Dozens of people sporting colorful T-shirts proclaiming the company motto, "Contain Yourself," stocked shelves, constructed clever closet setups or clustered into small groups to discuss the varied uses of plastic shoeboxes and bamboo bins.
The supermarket-sized Container Store is still a week from opening, but employees are readying the retailer for its Arizona debut.
The stash-or-organize-anything shop is scheduled to throw open its doors Sept. 13 at the Whole Foods-anchored shopping center on the southwest corner of Scottsdale Road and Mayo Boulevard.
It will sell more than 10,000 products, from tiny plastic bags for crafters' bead storage to unlimited-size, design-it-yourself shelving systems.
You can buy plastic hangers in a dozen different colors for 29 cents each, and a high-tech trash can for $179.
Baskets woven from Japanese newspapers will set you back $10 to $12.
A tablespoon-size plastic scoop will cost you 89 cents. The 64-ounce version will set you back $15.
There's a $250 suitcase, the most expensive single item in the store, but 80 percent of the products cost less than $20, said Audrey Robertson, Container Store spokeswoman.
You can spend thousands, however, on a closet redo, depending on the size and scope of your space and your budget, Robertson said.
If you walk in with a storage problem, Container Store employees can help you solve it, said Casey Priest, marketing vice president.
A big part of their training is brainstorming typical and not-so-typical ways to use the products, she said. "If you are dancing in your closet every morning, we've done our job," Priest said.
But while Container Store employees are ready to help design major closet makeovers, usually customers walk in with much simpler situations, she said.
So if it's a too-crowded kitchen drawer, there are measuring cups that fold flat. If it's lugging bags from the store next door to your fourth-floor apartment, there is a wide variety of fold-flat rolling carts to choose from.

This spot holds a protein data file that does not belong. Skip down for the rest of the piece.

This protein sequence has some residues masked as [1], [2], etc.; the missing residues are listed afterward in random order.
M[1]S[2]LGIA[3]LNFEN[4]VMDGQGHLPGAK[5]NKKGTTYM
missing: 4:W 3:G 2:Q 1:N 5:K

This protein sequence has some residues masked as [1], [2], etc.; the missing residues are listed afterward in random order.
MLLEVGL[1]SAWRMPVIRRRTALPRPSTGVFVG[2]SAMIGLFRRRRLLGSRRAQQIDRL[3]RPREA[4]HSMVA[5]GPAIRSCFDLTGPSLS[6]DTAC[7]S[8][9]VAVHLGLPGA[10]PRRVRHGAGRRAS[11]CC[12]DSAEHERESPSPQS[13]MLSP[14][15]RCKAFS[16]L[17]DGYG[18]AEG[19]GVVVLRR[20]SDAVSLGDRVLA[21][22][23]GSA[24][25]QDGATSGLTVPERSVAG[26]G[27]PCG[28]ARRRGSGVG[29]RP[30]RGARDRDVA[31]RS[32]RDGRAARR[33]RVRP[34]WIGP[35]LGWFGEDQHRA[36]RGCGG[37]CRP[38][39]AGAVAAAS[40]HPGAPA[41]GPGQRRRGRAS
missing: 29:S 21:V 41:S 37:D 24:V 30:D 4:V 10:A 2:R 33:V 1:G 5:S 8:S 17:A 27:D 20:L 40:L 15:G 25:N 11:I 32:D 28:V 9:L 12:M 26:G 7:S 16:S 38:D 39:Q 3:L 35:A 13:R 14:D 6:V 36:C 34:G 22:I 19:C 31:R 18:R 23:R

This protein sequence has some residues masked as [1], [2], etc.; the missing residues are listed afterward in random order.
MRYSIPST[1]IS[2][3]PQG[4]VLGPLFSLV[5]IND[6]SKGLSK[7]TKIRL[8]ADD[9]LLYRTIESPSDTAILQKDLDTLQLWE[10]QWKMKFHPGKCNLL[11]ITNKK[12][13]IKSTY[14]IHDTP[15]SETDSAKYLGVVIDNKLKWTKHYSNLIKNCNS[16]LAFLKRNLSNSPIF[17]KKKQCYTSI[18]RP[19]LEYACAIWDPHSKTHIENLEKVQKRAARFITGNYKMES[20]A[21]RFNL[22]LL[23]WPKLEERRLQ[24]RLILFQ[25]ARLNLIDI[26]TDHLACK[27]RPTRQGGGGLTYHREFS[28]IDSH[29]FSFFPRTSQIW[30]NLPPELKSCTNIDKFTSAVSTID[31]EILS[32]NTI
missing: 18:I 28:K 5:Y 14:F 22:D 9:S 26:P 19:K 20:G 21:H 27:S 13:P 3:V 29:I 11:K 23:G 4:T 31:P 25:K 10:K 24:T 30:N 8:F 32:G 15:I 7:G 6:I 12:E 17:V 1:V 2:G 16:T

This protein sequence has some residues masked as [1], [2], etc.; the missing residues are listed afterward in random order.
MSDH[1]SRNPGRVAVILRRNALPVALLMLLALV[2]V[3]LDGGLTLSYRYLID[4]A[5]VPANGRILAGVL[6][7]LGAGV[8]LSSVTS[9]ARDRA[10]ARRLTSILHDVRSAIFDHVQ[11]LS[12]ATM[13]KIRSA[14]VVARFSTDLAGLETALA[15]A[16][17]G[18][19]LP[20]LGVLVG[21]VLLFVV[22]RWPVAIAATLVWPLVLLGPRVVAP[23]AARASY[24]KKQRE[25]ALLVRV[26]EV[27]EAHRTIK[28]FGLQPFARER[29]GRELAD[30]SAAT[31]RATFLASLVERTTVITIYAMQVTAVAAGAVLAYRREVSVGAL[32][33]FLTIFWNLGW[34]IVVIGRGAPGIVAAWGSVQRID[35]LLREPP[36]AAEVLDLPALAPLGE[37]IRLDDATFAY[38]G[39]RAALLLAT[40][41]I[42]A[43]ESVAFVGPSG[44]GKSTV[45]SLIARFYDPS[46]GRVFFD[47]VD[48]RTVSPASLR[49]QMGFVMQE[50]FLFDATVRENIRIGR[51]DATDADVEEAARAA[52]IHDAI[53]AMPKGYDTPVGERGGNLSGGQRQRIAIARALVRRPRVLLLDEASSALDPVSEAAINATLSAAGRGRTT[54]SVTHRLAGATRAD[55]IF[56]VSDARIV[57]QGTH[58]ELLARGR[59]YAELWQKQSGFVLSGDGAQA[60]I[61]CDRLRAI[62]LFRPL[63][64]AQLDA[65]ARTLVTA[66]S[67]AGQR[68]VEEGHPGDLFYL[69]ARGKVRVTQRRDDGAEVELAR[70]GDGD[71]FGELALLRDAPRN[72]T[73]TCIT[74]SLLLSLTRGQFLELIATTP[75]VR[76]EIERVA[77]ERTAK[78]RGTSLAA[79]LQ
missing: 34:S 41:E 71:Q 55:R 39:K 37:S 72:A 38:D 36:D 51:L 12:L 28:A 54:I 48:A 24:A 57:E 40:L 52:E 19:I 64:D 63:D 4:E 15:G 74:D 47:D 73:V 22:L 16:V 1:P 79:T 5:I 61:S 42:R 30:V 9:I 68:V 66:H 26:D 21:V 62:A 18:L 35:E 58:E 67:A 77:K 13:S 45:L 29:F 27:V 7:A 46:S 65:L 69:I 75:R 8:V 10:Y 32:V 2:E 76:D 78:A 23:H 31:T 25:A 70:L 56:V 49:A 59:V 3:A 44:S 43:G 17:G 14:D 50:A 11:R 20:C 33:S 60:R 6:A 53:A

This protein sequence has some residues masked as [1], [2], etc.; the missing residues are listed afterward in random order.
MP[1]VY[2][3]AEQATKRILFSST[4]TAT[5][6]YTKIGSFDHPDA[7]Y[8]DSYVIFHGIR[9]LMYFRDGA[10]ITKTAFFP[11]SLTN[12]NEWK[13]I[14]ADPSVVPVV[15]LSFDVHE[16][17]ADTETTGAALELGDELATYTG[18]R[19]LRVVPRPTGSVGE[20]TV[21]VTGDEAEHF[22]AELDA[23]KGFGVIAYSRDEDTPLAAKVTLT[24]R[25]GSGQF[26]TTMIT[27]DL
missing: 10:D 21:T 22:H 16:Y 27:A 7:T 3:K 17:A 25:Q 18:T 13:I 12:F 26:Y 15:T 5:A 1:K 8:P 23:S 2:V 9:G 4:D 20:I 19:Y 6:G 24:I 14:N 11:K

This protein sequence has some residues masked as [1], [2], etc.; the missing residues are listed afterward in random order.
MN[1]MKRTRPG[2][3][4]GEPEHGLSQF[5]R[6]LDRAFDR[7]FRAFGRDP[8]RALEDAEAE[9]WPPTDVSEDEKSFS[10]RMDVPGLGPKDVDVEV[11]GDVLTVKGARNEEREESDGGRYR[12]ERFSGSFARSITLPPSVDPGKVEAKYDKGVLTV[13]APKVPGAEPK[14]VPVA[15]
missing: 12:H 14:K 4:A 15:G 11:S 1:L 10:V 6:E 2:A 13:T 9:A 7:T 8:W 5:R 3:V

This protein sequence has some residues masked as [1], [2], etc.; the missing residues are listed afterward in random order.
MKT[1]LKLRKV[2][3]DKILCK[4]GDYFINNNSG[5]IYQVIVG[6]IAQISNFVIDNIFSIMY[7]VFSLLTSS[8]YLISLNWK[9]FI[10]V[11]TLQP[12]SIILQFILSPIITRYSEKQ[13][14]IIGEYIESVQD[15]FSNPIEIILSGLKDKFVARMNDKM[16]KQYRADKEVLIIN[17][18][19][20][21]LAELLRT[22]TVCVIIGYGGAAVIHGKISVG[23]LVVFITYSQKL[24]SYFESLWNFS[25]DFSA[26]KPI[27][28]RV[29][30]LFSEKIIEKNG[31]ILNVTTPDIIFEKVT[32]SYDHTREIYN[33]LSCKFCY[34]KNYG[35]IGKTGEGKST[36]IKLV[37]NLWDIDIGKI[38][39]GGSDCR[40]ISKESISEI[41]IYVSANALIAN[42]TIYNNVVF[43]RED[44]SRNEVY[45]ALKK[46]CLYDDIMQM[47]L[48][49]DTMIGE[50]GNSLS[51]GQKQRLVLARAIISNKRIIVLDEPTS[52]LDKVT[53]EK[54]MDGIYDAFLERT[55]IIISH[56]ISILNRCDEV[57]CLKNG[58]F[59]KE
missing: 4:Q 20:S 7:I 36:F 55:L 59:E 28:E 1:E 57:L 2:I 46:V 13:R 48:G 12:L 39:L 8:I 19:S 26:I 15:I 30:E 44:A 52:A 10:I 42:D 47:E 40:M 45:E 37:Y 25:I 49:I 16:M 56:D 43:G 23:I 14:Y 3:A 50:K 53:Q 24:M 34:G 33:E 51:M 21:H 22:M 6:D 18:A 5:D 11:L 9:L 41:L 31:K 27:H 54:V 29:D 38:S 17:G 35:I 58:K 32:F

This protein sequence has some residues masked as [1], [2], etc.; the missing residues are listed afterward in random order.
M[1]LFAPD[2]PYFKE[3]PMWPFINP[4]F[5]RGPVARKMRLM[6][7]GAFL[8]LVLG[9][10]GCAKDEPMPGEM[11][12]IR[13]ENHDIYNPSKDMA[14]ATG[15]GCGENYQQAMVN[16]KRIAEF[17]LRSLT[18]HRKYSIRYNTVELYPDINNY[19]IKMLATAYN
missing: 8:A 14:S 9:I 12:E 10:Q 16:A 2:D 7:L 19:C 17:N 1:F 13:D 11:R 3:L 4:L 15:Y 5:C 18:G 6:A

There's a whole section devoted to hooks, and several aisles with boxes of different sizes, shapes, colors and designs.
"We like to think out of the box," said inventory control expert Carrie Paynter, not meaning to produce a pun.
And the trash section - yes, there is one - is a wonderland of covered and uncovered, step-open and push-button, plastic, wood and stainless-steel cans to store waste stylishly.
If shelves are your thing, the good news is that the whole company is in the midst of its annual shelving sale, Robertson said. Every shelf in the store is discounted 25 percent until mid-October.
The typical Container Store customer is "female, 35 to 60 years old, college-educated, well-traveled, busy, juggling and looking for somebody to give her sanity back and simplify her life so she can do the things she wants to do instead of looking for her keys," Priest said.
That describes the demographics of people who live in the northeast Phoenix and Scottsdale area, Priest said, and that persuaded the company to choose a spot on the border of the two cities for its first store in the state.